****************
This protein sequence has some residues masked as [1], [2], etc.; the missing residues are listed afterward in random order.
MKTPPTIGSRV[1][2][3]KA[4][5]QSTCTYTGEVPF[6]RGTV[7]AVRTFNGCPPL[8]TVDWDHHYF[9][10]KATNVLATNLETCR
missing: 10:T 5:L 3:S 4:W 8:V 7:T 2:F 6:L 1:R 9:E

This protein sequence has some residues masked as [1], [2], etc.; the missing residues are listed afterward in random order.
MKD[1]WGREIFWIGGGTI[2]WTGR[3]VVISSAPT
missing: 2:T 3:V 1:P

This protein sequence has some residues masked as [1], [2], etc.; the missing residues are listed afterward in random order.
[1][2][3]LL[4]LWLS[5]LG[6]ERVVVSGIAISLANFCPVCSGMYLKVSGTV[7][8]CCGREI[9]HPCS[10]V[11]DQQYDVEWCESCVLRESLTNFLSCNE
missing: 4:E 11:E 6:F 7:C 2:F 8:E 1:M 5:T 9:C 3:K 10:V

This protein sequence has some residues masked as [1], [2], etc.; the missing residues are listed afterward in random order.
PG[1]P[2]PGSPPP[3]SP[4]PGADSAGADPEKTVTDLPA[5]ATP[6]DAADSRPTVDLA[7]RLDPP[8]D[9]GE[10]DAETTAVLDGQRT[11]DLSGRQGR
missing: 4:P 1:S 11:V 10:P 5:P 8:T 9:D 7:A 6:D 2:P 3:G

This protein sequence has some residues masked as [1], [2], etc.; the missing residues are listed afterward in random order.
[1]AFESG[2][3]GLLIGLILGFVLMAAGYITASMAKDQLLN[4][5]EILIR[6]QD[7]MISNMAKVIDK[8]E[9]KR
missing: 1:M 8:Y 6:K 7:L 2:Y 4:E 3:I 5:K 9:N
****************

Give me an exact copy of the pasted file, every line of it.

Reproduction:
This protein sequence has some residues masked as [1], [2], etc.; the missing residues are listed afterward in random order.
MKTPPTIGSRV[1][2][3]KA[4][5]QSTCTYTGEVPF[6]RGTV[7]AVRTFNGCPPL[8]TVDWDHHYF[9][10]KATNVLATNLETCR
missing: 10:T 5:L 3:S 4:W 8:V 7:T 2:F 6:L 1:R 9:E

This protein sequence has some residues masked as [1], [2], etc.; the missing residues are listed afterward in random order.
MKD[1]WGREIFWIGGGTI[2]WTGR[3]VVISSAPT
missing: 2:T 3:V 1:P

This protein sequence has some residues masked as [1], [2], etc.; the missing residues are listed afterward in random order.
[1][2][3]LL[4]LWLS[5]LG[6]ERVVVSGIAISLANFCPVCSGMYLKVSGTV[7][8]CCGREI[9]HPCS[10]V[11]DQQYDVEWCESCVLRESLTNFLSCNE
missing: 4:E 11:E 6:F 7:C 2:F 8:E 1:M 5:T 9:C 3:K 10:V

This protein sequence has some residues masked as [1], [2], etc.; the missing residues are listed afterward in random order.
PG[1]P[2]PGSPPP[3]SP[4]PGADSAGADPEKTVTDLPA[5]ATP[6]DAADSRPTVDLA[7]RLDPP[8]D[9]GE[10]DAETTAVLDGQRT[11]DLSGRQGR
missing: 4:P 1:S 11:V 10:P 5:P 8:T 9:D 7:A 6:D 2:P 3:G

This protein sequence has some residues masked as [1], [2], etc.; the missing residues are listed afterward in random order.
[1]AFESG[2][3]GLLIGLILGFVLMAAGYITASMAKDQLLN[4][5]EILIR[6]QD[7]MISNMAKVIDK[8]E[9]KR
missing: 1:M 8:Y 6:K 7:L 2:Y 4:E 3:I 5:K 9:N